The annual London Craft Week offers an impressive variety to experience craft with 250 established and emerging makers, designers, brands and galleries from around the world.
Image: Maker’s Eye: Stories of Craft, Crafts Council Gallery, London
The importance of craft is growing due to pandemic, but also because it offers more uniqueness and timeless beauty compared to mass production.
It is easy to forget that historically and not so long ago most everyday household items were made by craftsmen. So, it is nice to see that many traditional exhibitors at London Craft Week represented these businesses that are still around in central London. These independent traditional businesses are an important part adding richness to the local business culture.
Examples of exhibitor disciplines:
basketry, block printing, bookbinding, calligraphy, candle making, ceramics, clay working, cordwaining, costume and dress making, decorative plasterwork, dyeing, embroidery, engraving, floristry, furniture making, lettering, glassblowing, restoration, weaving etc.
The Red List of Endangered Crafts identifies 130 endangered at-risk craft skills. Three of them: scissor making, bee skep making and basketwork furniture making were demonstrated at Fortnum & Mason.
During the craft week there were a huge number of workshops available for public to try out various craft techniques.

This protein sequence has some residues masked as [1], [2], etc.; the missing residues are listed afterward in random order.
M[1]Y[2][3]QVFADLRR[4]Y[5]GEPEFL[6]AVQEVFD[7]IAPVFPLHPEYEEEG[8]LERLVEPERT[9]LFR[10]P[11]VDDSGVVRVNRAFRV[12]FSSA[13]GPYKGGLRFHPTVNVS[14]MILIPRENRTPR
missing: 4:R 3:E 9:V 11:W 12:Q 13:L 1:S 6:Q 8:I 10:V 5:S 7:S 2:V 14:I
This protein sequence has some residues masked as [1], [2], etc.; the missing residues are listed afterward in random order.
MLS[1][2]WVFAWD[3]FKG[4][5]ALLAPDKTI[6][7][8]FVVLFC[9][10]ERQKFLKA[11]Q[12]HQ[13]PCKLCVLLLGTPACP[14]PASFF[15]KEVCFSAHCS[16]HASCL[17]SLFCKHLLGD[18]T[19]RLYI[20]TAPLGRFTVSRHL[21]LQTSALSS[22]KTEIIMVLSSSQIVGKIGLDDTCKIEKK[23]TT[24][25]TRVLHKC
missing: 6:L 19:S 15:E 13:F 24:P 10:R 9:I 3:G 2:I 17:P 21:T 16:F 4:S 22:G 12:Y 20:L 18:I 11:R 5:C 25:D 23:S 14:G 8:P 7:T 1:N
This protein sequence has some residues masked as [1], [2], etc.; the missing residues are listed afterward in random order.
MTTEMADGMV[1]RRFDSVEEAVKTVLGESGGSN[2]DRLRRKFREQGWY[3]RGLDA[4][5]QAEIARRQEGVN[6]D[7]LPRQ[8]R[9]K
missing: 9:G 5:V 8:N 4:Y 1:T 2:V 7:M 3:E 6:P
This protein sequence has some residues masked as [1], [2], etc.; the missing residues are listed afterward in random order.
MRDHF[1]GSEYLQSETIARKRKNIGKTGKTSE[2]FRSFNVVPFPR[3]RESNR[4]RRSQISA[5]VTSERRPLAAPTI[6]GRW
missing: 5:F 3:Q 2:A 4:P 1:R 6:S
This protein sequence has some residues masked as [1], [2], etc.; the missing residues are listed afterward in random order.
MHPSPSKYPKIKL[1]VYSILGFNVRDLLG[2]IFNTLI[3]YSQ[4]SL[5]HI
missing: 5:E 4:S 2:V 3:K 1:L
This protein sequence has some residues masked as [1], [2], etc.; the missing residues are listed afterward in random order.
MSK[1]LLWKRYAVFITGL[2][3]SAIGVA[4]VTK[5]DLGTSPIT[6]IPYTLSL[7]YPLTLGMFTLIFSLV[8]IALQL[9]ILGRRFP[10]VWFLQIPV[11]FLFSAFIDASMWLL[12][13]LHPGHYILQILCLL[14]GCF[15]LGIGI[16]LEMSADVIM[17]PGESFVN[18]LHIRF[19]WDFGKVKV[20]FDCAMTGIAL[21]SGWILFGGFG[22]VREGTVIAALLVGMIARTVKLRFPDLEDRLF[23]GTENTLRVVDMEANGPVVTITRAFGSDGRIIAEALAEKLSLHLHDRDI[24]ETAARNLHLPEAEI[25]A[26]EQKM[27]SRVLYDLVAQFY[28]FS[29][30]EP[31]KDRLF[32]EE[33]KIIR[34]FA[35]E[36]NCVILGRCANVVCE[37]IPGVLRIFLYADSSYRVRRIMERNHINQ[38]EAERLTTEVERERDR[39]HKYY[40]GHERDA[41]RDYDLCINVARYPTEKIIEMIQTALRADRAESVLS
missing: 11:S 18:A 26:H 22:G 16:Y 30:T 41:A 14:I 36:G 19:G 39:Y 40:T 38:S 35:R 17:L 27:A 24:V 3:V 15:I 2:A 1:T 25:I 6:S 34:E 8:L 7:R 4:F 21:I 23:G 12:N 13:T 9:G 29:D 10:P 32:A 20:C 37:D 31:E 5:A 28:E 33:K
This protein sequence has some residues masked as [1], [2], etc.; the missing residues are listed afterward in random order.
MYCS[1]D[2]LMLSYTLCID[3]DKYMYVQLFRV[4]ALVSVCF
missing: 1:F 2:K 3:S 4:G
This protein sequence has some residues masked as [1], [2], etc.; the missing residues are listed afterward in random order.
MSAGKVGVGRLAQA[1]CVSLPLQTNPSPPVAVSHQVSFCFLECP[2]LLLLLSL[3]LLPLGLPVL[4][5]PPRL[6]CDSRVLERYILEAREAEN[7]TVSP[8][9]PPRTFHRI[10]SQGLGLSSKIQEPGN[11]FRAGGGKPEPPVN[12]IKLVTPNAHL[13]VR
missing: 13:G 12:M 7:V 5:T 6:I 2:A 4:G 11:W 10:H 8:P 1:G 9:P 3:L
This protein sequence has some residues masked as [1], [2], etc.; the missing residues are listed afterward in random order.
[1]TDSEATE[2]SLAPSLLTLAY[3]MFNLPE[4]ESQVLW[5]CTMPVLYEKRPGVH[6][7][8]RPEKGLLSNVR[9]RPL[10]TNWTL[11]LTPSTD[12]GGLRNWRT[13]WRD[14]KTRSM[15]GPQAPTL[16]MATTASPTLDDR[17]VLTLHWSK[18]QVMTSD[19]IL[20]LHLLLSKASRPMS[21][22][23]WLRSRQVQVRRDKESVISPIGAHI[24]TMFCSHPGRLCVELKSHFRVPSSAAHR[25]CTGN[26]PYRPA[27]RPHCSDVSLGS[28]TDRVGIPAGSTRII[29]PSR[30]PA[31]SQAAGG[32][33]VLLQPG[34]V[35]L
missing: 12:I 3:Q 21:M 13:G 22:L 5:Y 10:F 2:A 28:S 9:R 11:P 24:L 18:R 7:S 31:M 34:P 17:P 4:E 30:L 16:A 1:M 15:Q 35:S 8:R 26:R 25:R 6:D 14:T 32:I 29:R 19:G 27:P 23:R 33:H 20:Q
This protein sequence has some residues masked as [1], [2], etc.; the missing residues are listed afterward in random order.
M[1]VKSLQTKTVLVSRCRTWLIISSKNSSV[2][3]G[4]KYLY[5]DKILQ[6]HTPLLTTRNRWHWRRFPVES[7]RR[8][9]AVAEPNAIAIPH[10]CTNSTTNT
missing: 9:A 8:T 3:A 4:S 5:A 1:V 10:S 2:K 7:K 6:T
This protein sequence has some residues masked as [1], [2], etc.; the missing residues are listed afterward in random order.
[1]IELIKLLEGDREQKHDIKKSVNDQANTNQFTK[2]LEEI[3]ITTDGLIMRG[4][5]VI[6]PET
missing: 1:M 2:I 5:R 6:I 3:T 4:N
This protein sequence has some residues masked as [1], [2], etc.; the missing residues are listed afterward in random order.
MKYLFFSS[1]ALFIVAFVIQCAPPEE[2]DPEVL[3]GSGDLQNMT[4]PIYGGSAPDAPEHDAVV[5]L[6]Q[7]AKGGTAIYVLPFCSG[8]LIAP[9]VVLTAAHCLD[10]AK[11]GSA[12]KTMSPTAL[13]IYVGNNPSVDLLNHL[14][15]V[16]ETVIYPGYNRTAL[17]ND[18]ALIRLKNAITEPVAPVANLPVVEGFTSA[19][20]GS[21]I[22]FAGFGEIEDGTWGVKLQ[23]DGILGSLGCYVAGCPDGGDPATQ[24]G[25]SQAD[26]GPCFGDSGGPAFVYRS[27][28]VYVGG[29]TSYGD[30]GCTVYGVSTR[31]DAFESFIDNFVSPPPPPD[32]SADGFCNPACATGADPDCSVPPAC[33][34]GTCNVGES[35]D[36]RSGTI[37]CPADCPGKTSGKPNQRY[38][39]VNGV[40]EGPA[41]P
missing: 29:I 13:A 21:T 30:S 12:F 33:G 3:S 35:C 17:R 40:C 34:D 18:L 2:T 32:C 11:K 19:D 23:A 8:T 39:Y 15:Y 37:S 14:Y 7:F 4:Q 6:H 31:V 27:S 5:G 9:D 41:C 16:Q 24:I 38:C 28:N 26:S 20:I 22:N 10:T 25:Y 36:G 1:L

New sustainable material trends
One of the most interesting exhibitions during Craft Week was Fabricax, an innovation gallery and concept store for sustainable brands.
The Mills Fabrica’s investment fund has a vested interest in over 25 startups – collectively valued at over a billion dollars – tackling systemic issues at the material level, within the supply chain and all the way down to the business models in need of driving better environmental, societal and governance outputs.
The Mills Fabrica London is located at Cottam House, 36-40 York Way, King’s Cross, N1 9AB, London
- Biodiverse material use
- Minimal waste
- Ethical production
Fake leather, vegan leather
Biotechnological material innovation is a fast growing industry. There is an increasing number of alternative vegan leather materials in the market. Sneaker design is an application example that has taken them on in recent years.
Mylo is a leading alternative backed up by big brands like Adidas, Lululemon and Stella McCartney. It is made from mycellium grown in a vertical agriculture facility powered by renewable energy.